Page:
New Species Discovered – The 2013 Top 10 Species

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The 2013 top 10 list of new species discovered in 2012 was recently (May 23) announced by the International Institute for Species Exploration (IISE) at Arizona State University. The global committee of taxonomists – scientists selected their top 10 species of 2012 from over 140 nominated species. In choosing the top 10, they considered the following –

  1. Unexpected features
  2. Unexpected size
  3. Found in rare or difficult to reach habitats
  4. Significant to humans (eg. play a certain role in human habitat or considered as a close relative)

Top 10 new discovered species for 2012

Top 10 new discovered species in 2012 (Photo composite by Jacob Sahertian)

Amongst the top 10 list of new species, our favorites are the glow in the dark cockroach, lacewing butterfly, the world’s smallest vertebrate and snail eating snake. Some of the other notable items in the top 10 included the smallest violet in the world, a carnivorous sponge in deep water, Lesula monkey, black staining fungus, a new Eugenia family shrub and a new hangingfly species. Here are excerpts from IISE’s news announcement of some of our favorite species –

Lightning Roaches?
Lucihormetica luckae
Country: Ecuador

Glow-in-the-dark cockroach: Luminescence among terrestrial animals is rather rare and best known among several groups of beetles – fireflies and certain click beetles in particular – as well as cave-inhabiting fungus gnats. Since the first discovery of a luminescent cockroach in 1999, more than a dozen species have (pardon the pun) “come to light.” All are rare, and interestingly, so far found only in remote areas far from light pollution. The latest addition to this growing list is L. luckae, that may be endangered or possibly already extinct. This cockroach is known from a single specimen collected 70 years ago from an area heavily impacted by the eruption of the Tungurahua volcano. The species may be most remarkable because the size and placement of its lamps suggest that it is using light to mimic toxic luminescent click beetles.

No Social Butterfly
Semachrysa jade
Country: Malaysia

Social media lacewing: In a trend-setting collision of science and social media, Hock Ping Guek photographed a beautiful green lacewing with dark markings at the base of its wings in a park near Kuala Lumpur and shared his photo on Flickr. Shaun Winterton, an entomologist with the California Department of Food and Agriculture, serendipitously saw the image and recognized the insect as unusual. When Guek was able to collect a specimen, it was sent to Stephen Brooks at London’s Natural History Museum who confirmed its new species status. The three joined forces and prepared a description using Google Docs. In this triumph for citizen science, talents from around the globe collaborated by using new media in making the discovery. The lacewing is not named for its color — rather for Winterton’s daughter, Jade.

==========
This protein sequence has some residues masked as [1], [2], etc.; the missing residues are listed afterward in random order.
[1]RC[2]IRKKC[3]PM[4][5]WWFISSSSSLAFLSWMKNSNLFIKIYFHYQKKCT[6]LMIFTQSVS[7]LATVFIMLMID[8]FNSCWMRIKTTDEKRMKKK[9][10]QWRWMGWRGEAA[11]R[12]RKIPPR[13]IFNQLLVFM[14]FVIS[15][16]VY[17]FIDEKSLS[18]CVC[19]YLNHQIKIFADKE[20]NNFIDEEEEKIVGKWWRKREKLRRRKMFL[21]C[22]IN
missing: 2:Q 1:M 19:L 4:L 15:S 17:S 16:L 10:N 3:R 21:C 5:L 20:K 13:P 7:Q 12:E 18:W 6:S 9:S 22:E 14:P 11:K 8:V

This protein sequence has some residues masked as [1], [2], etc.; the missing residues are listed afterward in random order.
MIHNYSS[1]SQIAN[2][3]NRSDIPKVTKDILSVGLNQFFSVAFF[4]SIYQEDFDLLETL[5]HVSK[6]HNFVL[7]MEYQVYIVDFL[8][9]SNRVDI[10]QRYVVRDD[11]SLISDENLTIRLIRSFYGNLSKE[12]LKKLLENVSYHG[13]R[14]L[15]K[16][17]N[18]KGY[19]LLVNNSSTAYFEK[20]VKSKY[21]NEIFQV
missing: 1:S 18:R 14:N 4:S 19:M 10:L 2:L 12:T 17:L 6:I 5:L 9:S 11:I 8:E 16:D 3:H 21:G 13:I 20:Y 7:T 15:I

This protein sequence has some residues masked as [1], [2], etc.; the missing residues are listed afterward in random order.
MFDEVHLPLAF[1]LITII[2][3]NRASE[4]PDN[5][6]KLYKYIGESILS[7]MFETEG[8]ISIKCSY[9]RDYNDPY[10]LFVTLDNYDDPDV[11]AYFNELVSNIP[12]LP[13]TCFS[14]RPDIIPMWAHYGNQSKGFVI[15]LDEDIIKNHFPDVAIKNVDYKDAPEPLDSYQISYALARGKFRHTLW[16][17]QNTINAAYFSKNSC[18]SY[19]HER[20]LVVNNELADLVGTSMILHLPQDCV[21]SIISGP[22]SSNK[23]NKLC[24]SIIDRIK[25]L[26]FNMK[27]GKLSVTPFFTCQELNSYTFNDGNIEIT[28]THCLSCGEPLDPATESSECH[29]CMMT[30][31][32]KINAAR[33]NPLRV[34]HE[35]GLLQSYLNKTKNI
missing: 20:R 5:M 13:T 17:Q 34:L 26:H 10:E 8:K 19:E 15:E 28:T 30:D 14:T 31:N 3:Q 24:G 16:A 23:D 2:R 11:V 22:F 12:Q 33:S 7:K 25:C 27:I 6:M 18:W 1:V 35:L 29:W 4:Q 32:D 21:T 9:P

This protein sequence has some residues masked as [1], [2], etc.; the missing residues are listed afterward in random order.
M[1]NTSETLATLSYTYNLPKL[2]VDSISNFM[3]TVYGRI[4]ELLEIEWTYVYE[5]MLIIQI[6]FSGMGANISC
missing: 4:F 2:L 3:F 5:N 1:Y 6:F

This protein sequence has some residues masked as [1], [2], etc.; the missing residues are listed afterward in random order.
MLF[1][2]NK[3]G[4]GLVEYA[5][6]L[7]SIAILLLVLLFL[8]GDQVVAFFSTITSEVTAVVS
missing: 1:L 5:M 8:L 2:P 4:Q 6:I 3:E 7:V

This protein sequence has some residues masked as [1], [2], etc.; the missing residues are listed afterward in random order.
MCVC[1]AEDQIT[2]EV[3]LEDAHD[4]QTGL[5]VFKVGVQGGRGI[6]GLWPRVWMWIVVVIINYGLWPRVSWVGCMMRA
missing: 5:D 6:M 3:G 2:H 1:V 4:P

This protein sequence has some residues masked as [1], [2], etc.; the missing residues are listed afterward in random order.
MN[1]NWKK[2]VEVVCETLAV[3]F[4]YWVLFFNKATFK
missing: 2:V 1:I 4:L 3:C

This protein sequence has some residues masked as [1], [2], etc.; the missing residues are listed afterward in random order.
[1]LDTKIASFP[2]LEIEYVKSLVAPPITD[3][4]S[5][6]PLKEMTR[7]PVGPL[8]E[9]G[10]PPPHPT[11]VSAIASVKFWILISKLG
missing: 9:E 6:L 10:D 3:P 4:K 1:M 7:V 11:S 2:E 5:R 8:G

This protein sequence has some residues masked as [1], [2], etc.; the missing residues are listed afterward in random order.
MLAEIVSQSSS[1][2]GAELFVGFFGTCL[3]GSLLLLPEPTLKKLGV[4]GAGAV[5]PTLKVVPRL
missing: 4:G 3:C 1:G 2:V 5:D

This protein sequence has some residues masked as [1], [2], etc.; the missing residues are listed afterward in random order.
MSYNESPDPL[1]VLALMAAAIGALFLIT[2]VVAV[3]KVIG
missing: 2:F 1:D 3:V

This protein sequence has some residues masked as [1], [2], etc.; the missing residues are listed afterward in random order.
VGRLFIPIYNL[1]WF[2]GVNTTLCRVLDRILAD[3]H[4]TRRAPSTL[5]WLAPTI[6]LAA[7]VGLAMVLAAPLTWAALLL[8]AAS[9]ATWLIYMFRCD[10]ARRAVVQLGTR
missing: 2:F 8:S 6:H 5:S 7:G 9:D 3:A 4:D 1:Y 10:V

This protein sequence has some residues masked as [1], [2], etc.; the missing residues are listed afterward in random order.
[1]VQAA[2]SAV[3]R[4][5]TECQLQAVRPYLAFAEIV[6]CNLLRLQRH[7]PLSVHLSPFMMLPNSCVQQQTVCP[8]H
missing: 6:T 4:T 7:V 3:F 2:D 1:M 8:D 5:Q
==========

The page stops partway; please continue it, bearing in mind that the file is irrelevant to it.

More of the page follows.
World’s Smallest Vertebrate
Paedophryne amanuensis
Country: New Guinea

Tiny frog: Living vertebrates – animals that have a backbone or spinal column – range in size from this tiny new species of frog, as small as 7 millimeters, to the blue whale, measuring 25.8 meters. The new frog was discovered near Amau village in Papua, New Guinea. It captures the title of ‘smallest living vertebrate’ from a tiny Southeast Asian cyprinid fish that claimed the record in 2006. The adult frog size, determined by averaging the lengths of both males and females, is only 7.7 millimeters. With a few exceptions, this and other ultra-small frogs are associated with moist leaf litter in tropical wet forests – suggesting a unique ecological guild that could not exist under drier circumstances.

No to the Mine! Snake
Sibon noalamina
Country: Panama
Snail-eating snake: A beautiful new species of snail-eating snake has been discovered in the highland rainforests of western Panama. The snake is nocturnal and hunts soft-bodied prey including earthworms and amphibian eggs, in addition to snails and slugs. This harmless snake defends itself by mimicking the alternating dark and light rings of venomous coral snakes. The species is found in the Serranía de Tabasará mountain range where ore mining is degrading and diminishing its habitat. The species name is derived from the Spanish phrase “No a la mina” or “No to the mine.”

To see the full list of the other new species discovered, check out Top 10 New Species site. If any of the above species looked familiar to you, chances have it, you may have captured a photo of one of the new species before! Please share your photo with us if you were lucky enough to capture a shot of one of the new species and don’t forget to tell us about your favorite species by leaving a comment below!

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